View Full Version : Preparing/painting your frame (guide/ toutorial)

01-29-2010, 04:00 PM
Just thought i would add a helpful thread about painting and preparing frames for painting. I am talking about using spray cans and spray guns as we do not all have the services of powder coating at hand .

anyway, if you have just finished your build and are stripping down to paint these few tips and hints might come in handy.

-Firstly, you will have welded up your frame at the start of your build and there is a high chance that dirt,metal shavings and oil have gotten around your welds, also rust may have started to set in if you have left it for a while. You should get a quality electric/battery hand drill with a wire brush and get into all the welds and clear out all the rust and shavings. For the more awkward welds a small steel brush may be handier. Next go over all your frame with nice 200-400 grade sandpaper to remove all the surface rust. Get your air compressor and blow down your frame to remove removed rust and the like,get your paintbrush and clear out the welds.

-Next you will need to get yourself a nice tin of rustproofing paint (this is the most important thing to do, without the rustproofing your at nothing. Buy a quality brand for the obvious reasons). Put a base coat on and get into all the welds, put a generous amount on. After your first coat of rust proofing, leave your frame to dry for 24hrs or 48hrs if you can (leave your frame in place where dust will not be risen for the best finish). Then give it a second coat, same as first.

-After shes fully dried its time to move onto main paint. I highly recommend using a air compressor paint gun for accurate spray, but if you dont have one the spray cans do grand. When spraying stand back and avoid spraying the one spot, wave the sprayer /can around giving each part of the frame equal amounts of paint. To avoid dripping make sure you have a paint brush in hand and be constanly watching for drips. After first coat leave her dry for abot 24hrs-48hrs. Then give her a second coat. In most cases a second coat is sufficent enough but if its not feel free to give it a third.(between each coat get yourself a high grade sandpaper and go over it to get out any blemishes)

- After you are satisfied with your paint job its time to move to the finish. Get yourself a fine lot of lacquer. This is harder to spray as it in transparent so be careful. Give a spray all around your frame. Leave it to Dry for about 24hrs. The Lacquer is optional as a shiny finish is not needed on an offroad vehicle.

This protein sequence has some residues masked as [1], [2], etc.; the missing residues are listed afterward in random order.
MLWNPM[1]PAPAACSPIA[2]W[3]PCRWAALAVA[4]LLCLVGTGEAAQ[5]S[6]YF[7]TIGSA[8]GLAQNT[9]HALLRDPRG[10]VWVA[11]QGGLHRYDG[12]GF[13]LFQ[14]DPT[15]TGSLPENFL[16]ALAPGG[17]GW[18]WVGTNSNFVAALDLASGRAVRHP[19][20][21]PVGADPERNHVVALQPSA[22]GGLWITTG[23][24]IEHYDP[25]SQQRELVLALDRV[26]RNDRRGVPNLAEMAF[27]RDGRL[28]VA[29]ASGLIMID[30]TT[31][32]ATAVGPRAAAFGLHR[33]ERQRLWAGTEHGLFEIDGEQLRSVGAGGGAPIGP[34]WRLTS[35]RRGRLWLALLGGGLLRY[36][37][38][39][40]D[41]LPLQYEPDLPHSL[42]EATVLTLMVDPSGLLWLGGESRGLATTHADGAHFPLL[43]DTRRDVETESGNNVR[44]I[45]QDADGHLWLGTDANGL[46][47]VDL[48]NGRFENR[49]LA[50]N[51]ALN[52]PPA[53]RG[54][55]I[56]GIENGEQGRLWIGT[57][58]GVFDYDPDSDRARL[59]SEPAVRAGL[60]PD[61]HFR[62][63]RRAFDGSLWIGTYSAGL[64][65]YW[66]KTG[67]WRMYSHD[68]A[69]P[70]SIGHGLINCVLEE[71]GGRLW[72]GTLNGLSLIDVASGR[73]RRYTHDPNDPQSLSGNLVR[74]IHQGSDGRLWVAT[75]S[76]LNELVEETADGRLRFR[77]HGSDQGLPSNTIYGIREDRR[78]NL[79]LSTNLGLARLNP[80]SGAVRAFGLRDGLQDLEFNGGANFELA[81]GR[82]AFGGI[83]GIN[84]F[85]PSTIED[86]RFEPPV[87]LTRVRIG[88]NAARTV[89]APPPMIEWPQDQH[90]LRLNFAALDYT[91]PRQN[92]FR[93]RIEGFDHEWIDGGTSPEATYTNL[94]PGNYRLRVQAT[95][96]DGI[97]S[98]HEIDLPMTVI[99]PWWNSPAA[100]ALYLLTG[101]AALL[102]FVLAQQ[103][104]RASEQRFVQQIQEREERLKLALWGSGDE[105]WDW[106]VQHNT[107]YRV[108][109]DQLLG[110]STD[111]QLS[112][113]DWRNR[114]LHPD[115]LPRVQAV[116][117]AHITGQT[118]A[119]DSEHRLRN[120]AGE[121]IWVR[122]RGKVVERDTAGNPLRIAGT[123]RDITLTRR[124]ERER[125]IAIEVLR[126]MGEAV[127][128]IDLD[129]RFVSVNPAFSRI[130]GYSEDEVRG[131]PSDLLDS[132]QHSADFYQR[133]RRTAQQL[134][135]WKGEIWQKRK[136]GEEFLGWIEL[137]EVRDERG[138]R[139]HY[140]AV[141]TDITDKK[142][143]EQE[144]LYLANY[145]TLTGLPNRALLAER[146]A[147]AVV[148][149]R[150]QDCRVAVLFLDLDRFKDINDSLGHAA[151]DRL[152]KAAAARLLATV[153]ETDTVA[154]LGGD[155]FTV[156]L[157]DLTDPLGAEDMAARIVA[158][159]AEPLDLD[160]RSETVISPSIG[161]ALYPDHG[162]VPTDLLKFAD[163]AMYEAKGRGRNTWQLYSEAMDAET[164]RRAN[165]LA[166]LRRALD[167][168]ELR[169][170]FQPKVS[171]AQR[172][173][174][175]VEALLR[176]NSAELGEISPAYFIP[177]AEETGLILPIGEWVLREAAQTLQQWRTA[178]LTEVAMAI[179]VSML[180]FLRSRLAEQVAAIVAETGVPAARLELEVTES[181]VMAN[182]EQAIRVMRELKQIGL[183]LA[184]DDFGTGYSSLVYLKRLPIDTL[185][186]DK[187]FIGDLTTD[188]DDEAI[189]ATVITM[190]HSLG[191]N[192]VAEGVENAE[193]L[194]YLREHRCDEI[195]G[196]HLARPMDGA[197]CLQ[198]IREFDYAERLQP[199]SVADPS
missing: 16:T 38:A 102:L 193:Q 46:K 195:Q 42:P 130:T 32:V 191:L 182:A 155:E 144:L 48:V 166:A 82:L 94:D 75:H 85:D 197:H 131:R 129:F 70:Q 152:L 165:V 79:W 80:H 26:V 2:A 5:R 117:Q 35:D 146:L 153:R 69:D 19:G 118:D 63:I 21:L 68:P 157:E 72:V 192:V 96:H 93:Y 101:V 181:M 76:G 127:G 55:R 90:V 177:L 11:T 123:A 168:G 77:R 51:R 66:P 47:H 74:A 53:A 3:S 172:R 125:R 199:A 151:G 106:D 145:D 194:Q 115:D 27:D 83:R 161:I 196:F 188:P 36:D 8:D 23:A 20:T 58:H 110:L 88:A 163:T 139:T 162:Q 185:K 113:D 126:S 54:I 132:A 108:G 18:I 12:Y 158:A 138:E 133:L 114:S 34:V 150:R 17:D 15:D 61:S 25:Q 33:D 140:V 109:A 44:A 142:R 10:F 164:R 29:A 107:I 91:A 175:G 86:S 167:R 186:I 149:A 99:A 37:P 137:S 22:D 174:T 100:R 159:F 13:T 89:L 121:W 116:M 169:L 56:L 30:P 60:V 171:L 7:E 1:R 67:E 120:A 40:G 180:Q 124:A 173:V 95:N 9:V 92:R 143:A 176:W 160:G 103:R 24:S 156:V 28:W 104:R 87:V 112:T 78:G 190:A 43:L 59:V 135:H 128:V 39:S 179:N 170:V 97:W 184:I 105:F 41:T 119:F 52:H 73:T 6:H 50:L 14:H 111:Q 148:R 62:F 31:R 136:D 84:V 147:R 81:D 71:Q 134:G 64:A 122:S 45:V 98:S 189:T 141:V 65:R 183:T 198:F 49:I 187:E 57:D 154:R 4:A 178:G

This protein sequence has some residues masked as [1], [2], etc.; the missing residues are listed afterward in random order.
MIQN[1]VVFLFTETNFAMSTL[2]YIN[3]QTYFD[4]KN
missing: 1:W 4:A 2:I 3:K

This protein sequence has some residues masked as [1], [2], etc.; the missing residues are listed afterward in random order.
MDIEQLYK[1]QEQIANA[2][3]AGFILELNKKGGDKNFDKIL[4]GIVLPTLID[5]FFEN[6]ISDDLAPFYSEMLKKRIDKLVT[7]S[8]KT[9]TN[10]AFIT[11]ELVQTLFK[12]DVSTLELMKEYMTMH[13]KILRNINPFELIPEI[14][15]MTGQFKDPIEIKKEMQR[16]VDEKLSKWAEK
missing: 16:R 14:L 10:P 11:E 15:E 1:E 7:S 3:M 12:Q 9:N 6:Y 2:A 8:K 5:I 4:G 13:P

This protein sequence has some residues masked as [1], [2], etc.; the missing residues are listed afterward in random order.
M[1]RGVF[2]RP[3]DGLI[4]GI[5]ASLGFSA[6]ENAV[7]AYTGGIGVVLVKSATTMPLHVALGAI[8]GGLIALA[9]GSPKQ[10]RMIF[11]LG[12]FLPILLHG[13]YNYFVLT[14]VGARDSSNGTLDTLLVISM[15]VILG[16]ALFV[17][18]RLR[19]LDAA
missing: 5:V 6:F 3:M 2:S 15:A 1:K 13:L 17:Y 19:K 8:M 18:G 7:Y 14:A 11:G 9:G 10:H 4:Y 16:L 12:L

There you have your guide to preparing a frame for spraying and spraying it.

- Do not clean with wd40..ect as this can get into your welds and leak out during spraying and cause the paint to blotch.

- Use a quality paint as some cheaper brands react with the rust proofing.

-If using a heat gun to speed up drying ( not something i am a fan of) be careful to avoid heating the one spot as it will bubble and look bad.

- Always spray at room temp, never in anything lower than 10 Celsius.

- keep away from dust.

Hope this Helps a few people.

01-29-2010, 05:16 PM
go over all your frame with nice 200-400 grade sandpaper to remove all the surface rust.I would recommend this stuff as it saves a lot of time and labor:
Klean-Strip phosphoric prep & etch (http://www.wmbarr.com/product.aspx?catid=32&prodid=81)

03-01-2010, 07:49 PM
I would recommend this stuff as it saves a lot of time and labor:
Klean-Strip phosphoric prep & etch (http://www.wmbarr.com/product.aspx?catid=32&prodid=81)
+1 This is a crucial and often overlooked step.
Structural steel bought at the steel yards is often hot rolled "oil pickled" steel. As such it's really black and grimy with this nasty used motor oil like stuff on it. You can clean it off with solvent and swear your metal is as clean as possible but the oil residue remnants will compromise your paint job if you skip this step. POR brand metal kleen and metal etch or the Kean strip mentioned above will both work to eat away the oil residue and "etch" the surface of the metal to allow the paint to stick incredibly well.

I've used this stuff and then laid on a good proofing paint like POR-15 or Rust Bullet (even better since it is UV resistant and requires no top coat) and the result is very similar to a good powdercoating. Likewise I've skipped this step at times and seen my uber expensive $60+ a quart paint peel off at the first scratch.

As for rust removal, I wouldn't worry too much about it. Rust is a natural "etch" in the metal and will actually increase the adhesion of your paint and won't cause more corrosion when properly treated. The phosphoric acid compounds actually convert the rust to a hard phosphate compound and stop the rust process in it's tracks. The result is a very good surface for holding paint.

03-07-2010, 10:27 AM
it says to lay abunch of layers of lacquer over your paint. I`m sure you probably ment clean but thought I`d point out that lacquer over enamel doesnt work the lacquer is too strong and the enamel will wrinkle and peel up like its beeing stripped. enael over lacquer is okay as long as it is full dried but not vise versa. but I have to say that lacquer makes a great primer its easy to spray and sand and dries quick. Por 15 is some insanely hard and thick stuff my hat is off to it.

04-19-2010, 11:10 AM
You can just spray some flat black primer on there and call it a day =D especially for offroad carts.